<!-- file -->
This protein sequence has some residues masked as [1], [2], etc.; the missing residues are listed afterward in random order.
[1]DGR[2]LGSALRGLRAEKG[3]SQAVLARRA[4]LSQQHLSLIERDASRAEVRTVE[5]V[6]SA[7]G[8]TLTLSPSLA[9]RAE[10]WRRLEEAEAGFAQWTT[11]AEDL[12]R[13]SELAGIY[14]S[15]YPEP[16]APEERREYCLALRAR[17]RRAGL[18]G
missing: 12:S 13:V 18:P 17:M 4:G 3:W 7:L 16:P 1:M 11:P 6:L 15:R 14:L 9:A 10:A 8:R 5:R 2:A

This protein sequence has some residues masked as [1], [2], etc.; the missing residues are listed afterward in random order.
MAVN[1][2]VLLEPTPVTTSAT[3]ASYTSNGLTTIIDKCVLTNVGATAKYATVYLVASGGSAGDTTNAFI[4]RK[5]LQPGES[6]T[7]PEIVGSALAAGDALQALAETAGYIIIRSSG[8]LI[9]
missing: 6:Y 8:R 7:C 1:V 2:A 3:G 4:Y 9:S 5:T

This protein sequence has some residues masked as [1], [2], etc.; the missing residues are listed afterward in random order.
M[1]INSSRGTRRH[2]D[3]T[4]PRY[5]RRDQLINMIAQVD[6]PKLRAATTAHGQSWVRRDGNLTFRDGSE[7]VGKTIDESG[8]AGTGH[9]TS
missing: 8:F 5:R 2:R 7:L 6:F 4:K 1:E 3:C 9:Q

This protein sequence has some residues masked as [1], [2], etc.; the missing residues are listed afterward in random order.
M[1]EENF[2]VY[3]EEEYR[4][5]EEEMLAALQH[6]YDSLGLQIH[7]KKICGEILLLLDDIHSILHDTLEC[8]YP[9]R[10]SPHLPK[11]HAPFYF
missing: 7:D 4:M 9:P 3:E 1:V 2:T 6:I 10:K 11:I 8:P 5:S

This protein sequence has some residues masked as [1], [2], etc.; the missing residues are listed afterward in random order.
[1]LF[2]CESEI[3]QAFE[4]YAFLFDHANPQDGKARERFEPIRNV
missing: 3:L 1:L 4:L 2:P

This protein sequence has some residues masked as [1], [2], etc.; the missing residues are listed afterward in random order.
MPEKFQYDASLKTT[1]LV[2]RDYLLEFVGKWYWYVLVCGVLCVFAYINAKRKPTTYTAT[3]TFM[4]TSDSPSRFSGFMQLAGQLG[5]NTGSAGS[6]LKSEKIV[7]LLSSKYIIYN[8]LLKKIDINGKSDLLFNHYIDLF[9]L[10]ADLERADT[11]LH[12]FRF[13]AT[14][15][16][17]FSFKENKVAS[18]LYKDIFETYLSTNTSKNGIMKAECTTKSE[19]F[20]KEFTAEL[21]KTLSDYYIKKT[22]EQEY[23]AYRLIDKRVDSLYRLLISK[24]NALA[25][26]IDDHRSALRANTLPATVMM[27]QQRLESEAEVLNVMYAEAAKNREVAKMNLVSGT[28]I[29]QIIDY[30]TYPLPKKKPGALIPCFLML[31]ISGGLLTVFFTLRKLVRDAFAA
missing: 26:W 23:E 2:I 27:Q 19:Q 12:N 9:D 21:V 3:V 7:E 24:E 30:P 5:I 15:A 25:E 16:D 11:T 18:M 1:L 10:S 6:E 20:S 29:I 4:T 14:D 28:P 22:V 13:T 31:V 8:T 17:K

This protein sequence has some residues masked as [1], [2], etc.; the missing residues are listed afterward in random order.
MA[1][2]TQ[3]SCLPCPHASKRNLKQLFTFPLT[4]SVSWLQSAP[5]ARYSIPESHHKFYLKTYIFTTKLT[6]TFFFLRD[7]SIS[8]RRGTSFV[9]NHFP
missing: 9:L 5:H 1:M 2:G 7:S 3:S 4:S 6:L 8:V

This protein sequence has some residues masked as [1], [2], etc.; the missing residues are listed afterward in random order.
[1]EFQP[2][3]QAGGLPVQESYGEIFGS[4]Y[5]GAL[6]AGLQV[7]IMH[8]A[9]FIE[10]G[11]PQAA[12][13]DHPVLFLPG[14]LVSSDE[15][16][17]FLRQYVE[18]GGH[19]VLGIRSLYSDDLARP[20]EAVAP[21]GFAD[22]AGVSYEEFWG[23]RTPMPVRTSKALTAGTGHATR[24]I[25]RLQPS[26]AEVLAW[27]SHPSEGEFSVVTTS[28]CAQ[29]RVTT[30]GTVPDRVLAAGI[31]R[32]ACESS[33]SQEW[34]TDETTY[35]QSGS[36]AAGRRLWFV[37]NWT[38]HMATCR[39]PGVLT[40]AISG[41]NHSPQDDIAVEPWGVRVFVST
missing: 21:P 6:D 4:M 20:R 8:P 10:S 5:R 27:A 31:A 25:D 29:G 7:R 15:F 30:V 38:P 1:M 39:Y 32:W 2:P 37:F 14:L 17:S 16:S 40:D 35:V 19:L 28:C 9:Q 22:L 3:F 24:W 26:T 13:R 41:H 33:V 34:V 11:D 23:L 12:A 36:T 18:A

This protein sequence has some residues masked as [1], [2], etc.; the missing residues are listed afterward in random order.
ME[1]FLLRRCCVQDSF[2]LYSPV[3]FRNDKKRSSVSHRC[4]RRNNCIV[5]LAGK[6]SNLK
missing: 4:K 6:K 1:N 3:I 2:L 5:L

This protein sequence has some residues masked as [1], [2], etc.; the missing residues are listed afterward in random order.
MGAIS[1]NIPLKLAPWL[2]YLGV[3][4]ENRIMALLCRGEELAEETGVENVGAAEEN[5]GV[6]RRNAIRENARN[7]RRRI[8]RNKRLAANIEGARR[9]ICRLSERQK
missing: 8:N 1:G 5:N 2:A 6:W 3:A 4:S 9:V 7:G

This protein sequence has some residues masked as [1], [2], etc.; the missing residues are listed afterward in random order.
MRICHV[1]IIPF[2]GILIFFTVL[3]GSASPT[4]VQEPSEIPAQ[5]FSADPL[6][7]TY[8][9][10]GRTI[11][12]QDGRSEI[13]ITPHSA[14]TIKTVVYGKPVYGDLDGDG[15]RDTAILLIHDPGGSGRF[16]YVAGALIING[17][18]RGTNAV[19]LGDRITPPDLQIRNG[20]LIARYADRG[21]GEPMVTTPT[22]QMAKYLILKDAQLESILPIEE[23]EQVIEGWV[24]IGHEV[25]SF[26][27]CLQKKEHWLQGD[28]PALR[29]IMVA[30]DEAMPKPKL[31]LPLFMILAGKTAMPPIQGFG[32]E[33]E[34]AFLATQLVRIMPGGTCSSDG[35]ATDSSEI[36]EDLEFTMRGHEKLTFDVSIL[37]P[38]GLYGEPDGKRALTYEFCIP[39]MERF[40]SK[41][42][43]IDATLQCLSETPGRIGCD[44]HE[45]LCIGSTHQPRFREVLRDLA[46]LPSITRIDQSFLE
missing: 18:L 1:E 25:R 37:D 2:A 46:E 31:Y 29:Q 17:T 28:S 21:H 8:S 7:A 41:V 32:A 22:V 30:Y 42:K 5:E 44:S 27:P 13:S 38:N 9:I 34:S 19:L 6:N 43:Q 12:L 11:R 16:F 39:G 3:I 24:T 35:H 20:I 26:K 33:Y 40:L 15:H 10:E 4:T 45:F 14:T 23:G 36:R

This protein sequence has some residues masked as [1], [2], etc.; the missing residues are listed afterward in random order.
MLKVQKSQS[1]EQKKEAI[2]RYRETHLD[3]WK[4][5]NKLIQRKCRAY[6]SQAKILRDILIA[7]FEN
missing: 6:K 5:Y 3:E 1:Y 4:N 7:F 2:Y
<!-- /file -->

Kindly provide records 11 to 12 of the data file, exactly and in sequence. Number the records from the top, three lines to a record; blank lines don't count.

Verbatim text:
This protein sequence has some residues masked as [1], [2], etc.; the missing residues are listed afterward in random order.
MRICHV[1]IIPF[2]GILIFFTVL[3]GSASPT[4]VQEPSEIPAQ[5]FSADPL[6][7]TY[8][9][10]GRTI[11][12]QDGRSEI[13]ITPHSA[14]TIKTVVYGKPVYGDLDGDG[15]RDTAILLIHDPGGSGRF[16]YVAGALIING[17][18]RGTNAV[19]LGDRITPPDLQIRNG[20]LIARYADRG[21]GEPMVTTPT[22]QMAKYLILKDAQLESILPIEE[23]EQVIEGWV[24]IGHEV[25]SF[26][27]CLQKKEHWLQGD[28]PALR[29]IMVA[30]DEAMPKPKL[31]LPLFMILAGKTAMPPIQGFG[32]E[33]E[34]AFLATQLVRIMPGGTCSSDG[35]ATDSSEI[36]EDLEFTMRGHEKLTFDVSIL[37]P[38]GLYGEPDGKRALTYEFCIP[39]MERF[40]SK[41][42][43]IDATLQCLSETPGRIGCD[44]HE[45]LCIGSTHQPRFREVLRDLA[46]LPSITRIDQSFLE
missing: 18:L 1:E 25:R 37:D 2:A 46:E 31:Y 29:Q 17:T 28:S 21:H 8:S 7:A 41:V 32:A 22:V 30:Y 42:K 5:E 44:S 27:P 13:S 38:N 9:I 34:S 19:L 6:N 43:Q 12:L 11:R 16:F 39:G 3:I 24:T 35:H 20:I 26:K 33:Y 40:L 15:H 10:E 4:T 45:F 14:T 23:G 36:R

This protein sequence has some residues masked as [1], [2], etc.; the missing residues are listed afterward in random order.
MLKVQKSQS[1]EQKKEAI[2]RYRETHLD[3]WK[4][5]NKLIQRKCRAY[6]SQAKILRDILIA[7]FEN
missing: 6:K 5:Y 3:E 1:Y 4:N 7:F 2:Y